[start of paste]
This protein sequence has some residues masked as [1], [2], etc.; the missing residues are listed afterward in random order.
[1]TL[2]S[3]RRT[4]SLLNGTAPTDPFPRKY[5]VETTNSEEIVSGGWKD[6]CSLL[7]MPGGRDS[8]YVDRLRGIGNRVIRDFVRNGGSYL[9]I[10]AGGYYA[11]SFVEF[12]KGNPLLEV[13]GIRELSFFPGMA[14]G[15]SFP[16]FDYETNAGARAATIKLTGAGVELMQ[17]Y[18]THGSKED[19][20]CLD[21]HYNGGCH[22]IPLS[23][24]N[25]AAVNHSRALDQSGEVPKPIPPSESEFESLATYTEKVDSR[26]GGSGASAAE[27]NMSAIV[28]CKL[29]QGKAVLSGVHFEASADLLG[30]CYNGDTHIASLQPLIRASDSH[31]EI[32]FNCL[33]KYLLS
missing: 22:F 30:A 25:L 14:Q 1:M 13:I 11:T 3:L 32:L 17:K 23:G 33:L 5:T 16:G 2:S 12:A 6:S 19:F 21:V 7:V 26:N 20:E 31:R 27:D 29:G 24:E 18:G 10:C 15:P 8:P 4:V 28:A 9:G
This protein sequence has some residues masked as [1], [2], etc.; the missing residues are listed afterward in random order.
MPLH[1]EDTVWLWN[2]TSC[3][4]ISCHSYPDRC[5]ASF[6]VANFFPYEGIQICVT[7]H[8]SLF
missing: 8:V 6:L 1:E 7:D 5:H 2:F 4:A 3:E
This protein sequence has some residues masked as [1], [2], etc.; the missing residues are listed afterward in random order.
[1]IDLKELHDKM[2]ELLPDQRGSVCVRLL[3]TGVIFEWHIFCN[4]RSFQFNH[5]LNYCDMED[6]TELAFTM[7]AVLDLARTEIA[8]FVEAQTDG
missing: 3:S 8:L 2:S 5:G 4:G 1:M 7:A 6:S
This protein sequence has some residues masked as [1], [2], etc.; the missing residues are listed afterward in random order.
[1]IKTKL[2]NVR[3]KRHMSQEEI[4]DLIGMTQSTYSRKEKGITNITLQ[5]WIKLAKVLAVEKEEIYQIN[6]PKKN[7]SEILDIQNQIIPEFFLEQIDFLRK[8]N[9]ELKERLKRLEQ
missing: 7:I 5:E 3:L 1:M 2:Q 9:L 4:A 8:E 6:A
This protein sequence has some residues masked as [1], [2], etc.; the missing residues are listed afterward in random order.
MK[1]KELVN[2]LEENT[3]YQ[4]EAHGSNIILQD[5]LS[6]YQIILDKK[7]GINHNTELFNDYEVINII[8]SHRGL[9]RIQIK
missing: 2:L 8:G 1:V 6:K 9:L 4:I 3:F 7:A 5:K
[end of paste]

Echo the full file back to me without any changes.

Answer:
This protein sequence has some residues masked as [1], [2], etc.; the missing residues are listed afterward in random order.
[1]TL[2]S[3]RRT[4]SLLNGTAPTDPFPRKY[5]VETTNSEEIVSGGWKD[6]CSLL[7]MPGGRDS[8]YVDRLRGIGNRVIRDFVRNGGSYL[9]I[10]AGGYYA[11]SFVEF[12]KGNPLLEV[13]GIRELSFFPGMA[14]G[15]SFP[16]FDYETNAGARAATIKLTGAGVELMQ[17]Y[18]THGSKED[19][20]CLD[21]HYNGGCH[22]IPLS[23][24]N[25]AAVNHSRALDQSGEVPKPIPPSESEFESLATYTEKVDSR[26]GGSGASAAE[27]NMSAIV[28]CKL[29]QGKAVLSGVHFEASADLLG[30]CYNGDTHIASLQPLIRASDSH[31]EI[32]FNCL[33]KYLLS
missing: 22:F 30:A 25:L 14:Q 1:M 13:I 11:T 3:L 32:L 17:K 23:G 33:L 5:T 16:G 2:S 12:A 6:S 19:F 21:V 7:V 26:N 20:E 31:R 27:D 29:G 24:E 18:G 10:C 15:P 8:P 4:V 28:A 9:G
This protein sequence has some residues masked as [1], [2], etc.; the missing residues are listed afterward in random order.
MPLH[1]EDTVWLWN[2]TSC[3][4]ISCHSYPDRC[5]ASF[6]VANFFPYEGIQICVT[7]H[8]SLF
missing: 8:V 6:L 1:E 7:D 5:H 2:F 4:A 3:E
This protein sequence has some residues masked as [1], [2], etc.; the missing residues are listed afterward in random order.
[1]IDLKELHDKM[2]ELLPDQRGSVCVRLL[3]TGVIFEWHIFCN[4]RSFQFNH[5]LNYCDMED[6]TELAFTM[7]AVLDLARTEIA[8]FVEAQTDG
missing: 3:S 8:L 2:S 5:G 4:G 1:M 7:A 6:S
This protein sequence has some residues masked as [1], [2], etc.; the missing residues are listed afterward in random order.
[1]IKTKL[2]NVR[3]KRHMSQEEI[4]DLIGMTQSTYSRKEKGITNITLQ[5]WIKLAKVLAVEKEEIYQIN[6]PKKN[7]SEILDIQNQIIPEFFLEQIDFLRK[8]N[9]ELKERLKRLEQ
missing: 7:I 5:E 3:L 1:M 2:Q 9:L 4:A 8:E 6:A
This protein sequence has some residues masked as [1], [2], etc.; the missing residues are listed afterward in random order.
MK[1]KELVN[2]LEENT[3]YQ[4]EAHGSNIILQD[5]LS[6]YQIILDKK[7]GINHNTELFNDYEVINII[8]SHRGL[9]RIQIK
missing: 2:L 8:G 1:V 6:K 9:L 4:I 3:F 7:A 5:K